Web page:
Churchill created the Special Operations Executive in 1940
The head of Britain's wartime Special Operations Executive urged Winston Churchill to keep the secret agency going in peacetime.
Files released by the National Archives show that Lord Selborne felt it could still help with "the Russian menace".
And he wrote that allowing the Foreign Office to take control of it, as they wanted to do, would be like "putting an abbess in charge of a brothel".
The SOE had more than 2,000 agents expert in subversion and sabotage.
Many were trained assassins who had organised resistance groups across Europe, and run financial and black propaganda operations.
As World War II drew to a close, the question of what to do with the SOE grew increasingly urgent.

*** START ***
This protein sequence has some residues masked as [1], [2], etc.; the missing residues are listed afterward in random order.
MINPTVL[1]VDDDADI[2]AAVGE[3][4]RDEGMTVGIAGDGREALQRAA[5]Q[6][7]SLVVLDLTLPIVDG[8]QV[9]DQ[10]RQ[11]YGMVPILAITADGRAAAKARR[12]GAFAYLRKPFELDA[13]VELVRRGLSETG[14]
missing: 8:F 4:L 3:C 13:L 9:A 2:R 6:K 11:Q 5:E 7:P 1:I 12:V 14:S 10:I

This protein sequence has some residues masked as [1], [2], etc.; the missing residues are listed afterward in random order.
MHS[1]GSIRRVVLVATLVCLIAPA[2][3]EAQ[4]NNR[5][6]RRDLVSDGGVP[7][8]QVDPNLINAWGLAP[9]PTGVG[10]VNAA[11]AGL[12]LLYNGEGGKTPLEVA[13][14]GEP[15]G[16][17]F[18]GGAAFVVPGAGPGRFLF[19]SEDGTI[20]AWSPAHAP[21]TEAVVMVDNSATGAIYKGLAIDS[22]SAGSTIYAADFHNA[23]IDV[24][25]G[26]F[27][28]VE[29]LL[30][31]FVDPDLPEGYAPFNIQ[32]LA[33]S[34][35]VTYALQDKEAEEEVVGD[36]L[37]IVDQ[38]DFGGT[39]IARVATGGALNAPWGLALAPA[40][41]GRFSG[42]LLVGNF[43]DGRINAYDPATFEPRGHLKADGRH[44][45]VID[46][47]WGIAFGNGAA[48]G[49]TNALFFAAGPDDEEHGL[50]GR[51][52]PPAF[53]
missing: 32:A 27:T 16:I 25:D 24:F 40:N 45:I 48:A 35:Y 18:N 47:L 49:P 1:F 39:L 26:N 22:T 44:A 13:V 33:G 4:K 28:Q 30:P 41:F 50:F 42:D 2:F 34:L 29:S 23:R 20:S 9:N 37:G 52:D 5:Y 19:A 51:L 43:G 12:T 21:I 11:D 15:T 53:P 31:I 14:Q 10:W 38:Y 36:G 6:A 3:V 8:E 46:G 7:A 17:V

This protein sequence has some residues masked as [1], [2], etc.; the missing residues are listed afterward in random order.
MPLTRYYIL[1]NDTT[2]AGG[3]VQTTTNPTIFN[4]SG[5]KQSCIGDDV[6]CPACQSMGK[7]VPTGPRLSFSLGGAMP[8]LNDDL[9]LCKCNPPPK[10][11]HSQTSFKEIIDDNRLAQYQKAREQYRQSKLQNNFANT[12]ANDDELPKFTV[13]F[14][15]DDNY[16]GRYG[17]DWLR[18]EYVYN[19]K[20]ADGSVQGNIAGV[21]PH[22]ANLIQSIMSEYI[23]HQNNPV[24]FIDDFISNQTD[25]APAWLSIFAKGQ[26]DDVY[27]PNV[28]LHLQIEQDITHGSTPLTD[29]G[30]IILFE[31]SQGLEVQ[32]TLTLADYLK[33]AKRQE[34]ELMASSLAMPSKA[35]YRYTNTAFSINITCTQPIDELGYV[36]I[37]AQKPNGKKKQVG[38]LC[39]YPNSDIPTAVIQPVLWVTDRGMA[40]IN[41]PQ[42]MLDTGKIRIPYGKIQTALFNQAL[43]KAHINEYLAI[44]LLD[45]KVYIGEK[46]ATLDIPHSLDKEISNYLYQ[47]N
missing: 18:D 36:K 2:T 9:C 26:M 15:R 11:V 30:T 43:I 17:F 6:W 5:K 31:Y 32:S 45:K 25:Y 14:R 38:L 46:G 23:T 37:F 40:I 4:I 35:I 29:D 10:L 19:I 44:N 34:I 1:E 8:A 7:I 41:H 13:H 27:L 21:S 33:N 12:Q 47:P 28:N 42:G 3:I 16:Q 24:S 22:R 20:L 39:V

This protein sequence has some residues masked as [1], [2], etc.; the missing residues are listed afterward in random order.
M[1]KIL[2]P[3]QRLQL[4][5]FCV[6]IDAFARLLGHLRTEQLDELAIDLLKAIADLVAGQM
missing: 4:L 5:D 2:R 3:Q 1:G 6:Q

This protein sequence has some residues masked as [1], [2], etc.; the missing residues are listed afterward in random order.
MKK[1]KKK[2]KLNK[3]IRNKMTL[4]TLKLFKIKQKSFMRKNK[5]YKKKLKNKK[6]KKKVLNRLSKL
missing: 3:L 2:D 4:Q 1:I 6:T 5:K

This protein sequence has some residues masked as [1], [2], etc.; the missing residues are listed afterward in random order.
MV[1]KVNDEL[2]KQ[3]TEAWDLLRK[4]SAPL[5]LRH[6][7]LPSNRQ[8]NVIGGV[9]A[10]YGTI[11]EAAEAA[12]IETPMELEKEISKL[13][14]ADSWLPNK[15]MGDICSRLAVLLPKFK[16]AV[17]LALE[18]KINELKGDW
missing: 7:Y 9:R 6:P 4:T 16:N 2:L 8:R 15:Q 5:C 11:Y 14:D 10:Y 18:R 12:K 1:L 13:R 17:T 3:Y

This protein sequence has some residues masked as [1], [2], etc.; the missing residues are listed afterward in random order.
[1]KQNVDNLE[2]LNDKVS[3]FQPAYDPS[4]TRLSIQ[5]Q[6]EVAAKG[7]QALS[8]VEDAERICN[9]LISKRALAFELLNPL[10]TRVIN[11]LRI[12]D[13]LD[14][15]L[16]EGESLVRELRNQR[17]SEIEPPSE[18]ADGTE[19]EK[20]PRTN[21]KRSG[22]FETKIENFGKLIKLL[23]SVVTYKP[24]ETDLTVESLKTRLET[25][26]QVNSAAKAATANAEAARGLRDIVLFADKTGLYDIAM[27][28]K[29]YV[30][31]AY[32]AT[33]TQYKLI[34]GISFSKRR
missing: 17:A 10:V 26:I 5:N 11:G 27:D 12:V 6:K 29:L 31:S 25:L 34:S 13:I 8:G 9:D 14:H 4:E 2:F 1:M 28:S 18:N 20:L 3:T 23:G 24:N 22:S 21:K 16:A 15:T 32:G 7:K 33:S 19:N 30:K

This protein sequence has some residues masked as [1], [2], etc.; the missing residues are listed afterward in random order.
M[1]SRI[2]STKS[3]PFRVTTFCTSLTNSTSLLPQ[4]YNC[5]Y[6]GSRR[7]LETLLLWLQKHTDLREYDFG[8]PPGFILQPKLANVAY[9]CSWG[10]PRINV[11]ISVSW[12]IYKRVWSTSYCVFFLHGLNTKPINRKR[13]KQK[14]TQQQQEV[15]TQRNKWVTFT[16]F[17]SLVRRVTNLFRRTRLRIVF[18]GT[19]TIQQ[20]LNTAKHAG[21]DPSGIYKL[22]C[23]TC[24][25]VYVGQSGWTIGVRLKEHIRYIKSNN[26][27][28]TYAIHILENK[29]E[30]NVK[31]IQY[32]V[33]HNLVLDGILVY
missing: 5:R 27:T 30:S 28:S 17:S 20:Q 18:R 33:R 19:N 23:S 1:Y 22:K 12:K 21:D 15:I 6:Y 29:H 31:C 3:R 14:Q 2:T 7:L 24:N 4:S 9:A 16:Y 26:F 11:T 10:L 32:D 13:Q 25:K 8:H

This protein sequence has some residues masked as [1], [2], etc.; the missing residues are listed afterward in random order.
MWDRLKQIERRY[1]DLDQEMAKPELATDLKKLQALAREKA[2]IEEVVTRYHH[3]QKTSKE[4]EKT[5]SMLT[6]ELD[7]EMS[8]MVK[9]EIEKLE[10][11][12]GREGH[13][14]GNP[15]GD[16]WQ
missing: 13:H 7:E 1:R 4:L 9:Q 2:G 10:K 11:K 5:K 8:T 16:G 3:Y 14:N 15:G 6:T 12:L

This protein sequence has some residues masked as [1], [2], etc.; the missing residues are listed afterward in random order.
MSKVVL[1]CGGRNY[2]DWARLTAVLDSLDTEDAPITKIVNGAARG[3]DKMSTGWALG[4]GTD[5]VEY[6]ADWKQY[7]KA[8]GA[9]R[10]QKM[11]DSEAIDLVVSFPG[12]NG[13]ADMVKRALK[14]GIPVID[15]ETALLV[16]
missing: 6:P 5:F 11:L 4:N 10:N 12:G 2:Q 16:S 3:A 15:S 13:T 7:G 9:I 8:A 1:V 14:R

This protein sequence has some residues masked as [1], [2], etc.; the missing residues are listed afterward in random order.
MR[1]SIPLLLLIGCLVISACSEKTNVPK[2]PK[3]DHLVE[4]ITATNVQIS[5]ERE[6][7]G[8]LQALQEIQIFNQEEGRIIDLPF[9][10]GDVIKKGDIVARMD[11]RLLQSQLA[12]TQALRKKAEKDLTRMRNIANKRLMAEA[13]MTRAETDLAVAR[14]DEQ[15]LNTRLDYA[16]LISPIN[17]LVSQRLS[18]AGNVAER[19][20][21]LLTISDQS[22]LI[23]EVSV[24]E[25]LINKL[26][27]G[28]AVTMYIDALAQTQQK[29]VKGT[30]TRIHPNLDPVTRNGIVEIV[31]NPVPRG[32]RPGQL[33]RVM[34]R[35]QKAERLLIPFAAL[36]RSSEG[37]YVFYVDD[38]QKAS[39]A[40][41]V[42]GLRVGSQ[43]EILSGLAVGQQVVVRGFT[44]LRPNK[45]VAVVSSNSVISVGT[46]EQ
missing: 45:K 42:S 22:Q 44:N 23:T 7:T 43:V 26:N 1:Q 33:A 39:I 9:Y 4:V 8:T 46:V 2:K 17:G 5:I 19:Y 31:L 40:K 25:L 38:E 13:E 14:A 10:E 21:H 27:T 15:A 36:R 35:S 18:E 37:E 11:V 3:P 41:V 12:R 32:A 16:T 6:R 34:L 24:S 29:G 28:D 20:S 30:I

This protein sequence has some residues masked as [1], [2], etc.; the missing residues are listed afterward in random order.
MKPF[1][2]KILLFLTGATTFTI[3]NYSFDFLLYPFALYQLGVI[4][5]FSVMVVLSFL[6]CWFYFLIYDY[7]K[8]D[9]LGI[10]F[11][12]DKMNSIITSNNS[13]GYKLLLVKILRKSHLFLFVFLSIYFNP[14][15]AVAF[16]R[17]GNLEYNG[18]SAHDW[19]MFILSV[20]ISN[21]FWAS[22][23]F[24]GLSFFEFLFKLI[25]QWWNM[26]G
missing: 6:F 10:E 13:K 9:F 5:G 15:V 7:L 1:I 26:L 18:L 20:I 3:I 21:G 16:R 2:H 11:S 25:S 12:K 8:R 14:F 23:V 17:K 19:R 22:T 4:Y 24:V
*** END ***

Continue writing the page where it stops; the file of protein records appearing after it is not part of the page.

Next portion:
The Foreign Office wanted to take control of it, merging it with the Secret Intelligence Service.
This, Lord Selborne argued, was "madness".
The files show that he repeatedly urged Churchill to keep the agency going. In May 1945, he insisted it could still play a key role in dealing with Russia and the "smouldering volcanoes" of the Middle East.
Churchill, who had created the SOE in 1940, deferred the decision.
"Let someone else settle this," reads his note in the files. Another scribble adds "after the election".
In the end, Churchill lost that election and his successor, Clement Attlee, closed the SOE down.